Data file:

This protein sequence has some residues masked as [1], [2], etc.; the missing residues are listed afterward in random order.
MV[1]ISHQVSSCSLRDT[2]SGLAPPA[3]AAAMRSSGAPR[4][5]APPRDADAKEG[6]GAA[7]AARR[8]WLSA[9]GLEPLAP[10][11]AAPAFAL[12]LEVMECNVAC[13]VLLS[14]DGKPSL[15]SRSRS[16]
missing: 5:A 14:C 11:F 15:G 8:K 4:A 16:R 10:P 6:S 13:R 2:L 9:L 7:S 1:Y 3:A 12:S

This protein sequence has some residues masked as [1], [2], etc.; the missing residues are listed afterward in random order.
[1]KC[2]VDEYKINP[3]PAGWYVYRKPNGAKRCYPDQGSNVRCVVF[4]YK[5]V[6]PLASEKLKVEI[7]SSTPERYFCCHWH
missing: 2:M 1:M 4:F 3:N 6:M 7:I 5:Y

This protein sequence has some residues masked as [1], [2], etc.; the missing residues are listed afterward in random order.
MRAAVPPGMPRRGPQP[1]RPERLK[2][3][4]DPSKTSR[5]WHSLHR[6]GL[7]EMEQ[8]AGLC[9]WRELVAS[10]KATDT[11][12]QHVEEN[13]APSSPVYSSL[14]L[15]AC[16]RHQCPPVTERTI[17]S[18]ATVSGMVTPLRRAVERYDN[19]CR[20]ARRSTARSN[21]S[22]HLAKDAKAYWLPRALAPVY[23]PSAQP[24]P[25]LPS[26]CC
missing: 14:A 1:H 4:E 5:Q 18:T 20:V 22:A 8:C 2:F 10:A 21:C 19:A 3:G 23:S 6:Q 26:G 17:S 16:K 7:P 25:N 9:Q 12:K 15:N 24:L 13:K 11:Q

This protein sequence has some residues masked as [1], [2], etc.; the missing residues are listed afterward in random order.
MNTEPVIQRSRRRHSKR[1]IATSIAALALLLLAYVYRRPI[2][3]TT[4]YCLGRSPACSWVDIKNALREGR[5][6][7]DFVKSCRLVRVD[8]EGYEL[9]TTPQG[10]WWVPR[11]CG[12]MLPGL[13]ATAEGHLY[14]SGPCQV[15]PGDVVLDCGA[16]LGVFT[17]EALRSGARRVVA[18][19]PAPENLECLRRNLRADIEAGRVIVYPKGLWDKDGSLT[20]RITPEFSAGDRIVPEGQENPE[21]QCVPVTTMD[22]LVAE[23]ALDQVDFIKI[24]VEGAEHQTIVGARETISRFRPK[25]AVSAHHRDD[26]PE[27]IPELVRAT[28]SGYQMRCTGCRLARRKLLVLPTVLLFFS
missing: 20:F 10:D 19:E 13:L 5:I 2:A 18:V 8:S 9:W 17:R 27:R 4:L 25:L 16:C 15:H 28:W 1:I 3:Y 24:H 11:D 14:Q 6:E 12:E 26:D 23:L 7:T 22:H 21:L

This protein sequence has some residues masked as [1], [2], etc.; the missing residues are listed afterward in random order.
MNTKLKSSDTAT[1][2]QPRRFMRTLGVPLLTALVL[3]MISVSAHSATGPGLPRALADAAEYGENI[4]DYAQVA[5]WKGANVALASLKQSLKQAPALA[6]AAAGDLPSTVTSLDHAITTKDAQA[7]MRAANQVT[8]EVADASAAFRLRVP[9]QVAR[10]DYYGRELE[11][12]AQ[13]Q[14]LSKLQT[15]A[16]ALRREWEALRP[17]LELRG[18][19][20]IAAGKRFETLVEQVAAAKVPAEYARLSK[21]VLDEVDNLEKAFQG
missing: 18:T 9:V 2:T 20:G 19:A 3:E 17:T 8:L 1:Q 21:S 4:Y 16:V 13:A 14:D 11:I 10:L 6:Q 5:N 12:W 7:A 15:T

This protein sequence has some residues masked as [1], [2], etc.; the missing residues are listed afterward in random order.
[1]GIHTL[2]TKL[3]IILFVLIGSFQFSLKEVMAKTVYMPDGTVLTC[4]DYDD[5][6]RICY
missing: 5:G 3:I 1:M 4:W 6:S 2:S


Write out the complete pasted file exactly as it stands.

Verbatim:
This protein sequence has some residues masked as [1], [2], etc.; the missing residues are listed afterward in random order.
MV[1]ISHQVSSCSLRDT[2]SGLAPPA[3]AAAMRSSGAPR[4][5]APPRDADAKEG[6]GAA[7]AARR[8]WLSA[9]GLEPLAP[10][11]AAPAFAL[12]LEVMECNVAC[13]VLLS[14]DGKPSL[15]SRSRS[16]
missing: 5:A 14:C 11:F 15:G 8:K 4:A 16:R 10:P 6:S 13:R 2:L 9:L 7:S 1:Y 3:A 12:S

This protein sequence has some residues masked as [1], [2], etc.; the missing residues are listed afterward in random order.
[1]KC[2]VDEYKINP[3]PAGWYVYRKPNGAKRCYPDQGSNVRCVVF[4]YK[5]V[6]PLASEKLKVEI[7]SSTPERYFCCHWH
missing: 2:M 1:M 4:F 3:N 6:M 7:I 5:Y

This protein sequence has some residues masked as [1], [2], etc.; the missing residues are listed afterward in random order.
MRAAVPPGMPRRGPQP[1]RPERLK[2][3][4]DPSKTSR[5]WHSLHR[6]GL[7]EMEQ[8]AGLC[9]WRELVAS[10]KATDT[11][12]QHVEEN[13]APSSPVYSSL[14]L[15]AC[16]RHQCPPVTERTI[17]S[18]ATVSGMVTPLRRAVERYDN[19]CR[20]ARRSTARSN[21]S[22]HLAKDAKAYWLPRALAPVY[23]PSAQP[24]P[25]LPS[26]CC
missing: 14:A 1:H 4:E 5:Q 18:T 20:V 22:A 8:C 2:F 10:A 21:C 19:A 3:G 23:S 6:Q 26:G 17:S 16:K 7:P 25:N 9:Q 12:K 15:N 24:L 13:K 11:Q

This protein sequence has some residues masked as [1], [2], etc.; the missing residues are listed afterward in random order.
MNTEPVIQRSRRRHSKR[1]IATSIAALALLLLAYVYRRPI[2][3]TT[4]YCLGRSPACSWVDIKNALREGR[5][6][7]DFVKSCRLVRVD[8]EGYEL[9]TTPQG[10]WWVPR[11]CG[12]MLPGL[13]ATAEGHLY[14]SGPCQV[15]PGDVVLDCGA[16]LGVFT[17]EALRSGARRVVA[18][19]PAPENLECLRRNLRADIEAGRVIVYPKGLWDKDGSLT[20]RITPEFSAGDRIVPEGQENPE[21]QCVPVTTMD[22]LVAE[23]ALDQVDFIKI[24]VEGAEHQTIVGARETISRFRPK[25]AVSAHHRDD[26]PE[27]IPELVRAT[28]SGYQMRCTGCRLARRKLLVLPTVLLFFS
missing: 20:F 10:D 19:E 13:L 5:I 2:A 18:V 8:S 9:W 17:R 27:R 4:L 25:L 16:C 15:H 28:W 1:I 3:Y 24:H 11:D 14:Q 6:E 12:E 26:D 23:L 7:T 22:H 21:L

This protein sequence has some residues masked as [1], [2], etc.; the missing residues are listed afterward in random order.
MNTKLKSSDTAT[1][2]QPRRFMRTLGVPLLTALVL[3]MISVSAHSATGPGLPRALADAAEYGENI[4]DYAQVA[5]WKGANVALASLKQSLKQAPALA[6]AAAGDLPSTVTSLDHAITTKDAQA[7]MRAANQVT[8]EVADASAAFRLRVP[9]QVAR[10]DYYGRELE[11][12]AQ[13]Q[14]LSKLQT[15]A[16]ALRREWEALRP[17]LELRG[18][19][20]IAAGKRFETLVEQVAAAKVPAEYARLSK[21]VLDEVDNLEKAFQG
missing: 18:T 9:V 2:T 20:G 19:A 3:E 17:T 8:L 1:Q 21:S 4:Y 16:V 13:A 14:D 11:I 10:L 6:Q 5:N 12:W 7:A 15:T

This protein sequence has some residues masked as [1], [2], etc.; the missing residues are listed afterward in random order.
[1]GIHTL[2]TKL[3]IILFVLIGSFQFSLKEVMAKTVYMPDGTVLTC[4]DYDD[5][6]RICY
missing: 5:G 3:I 1:M 4:W 6:S 2:S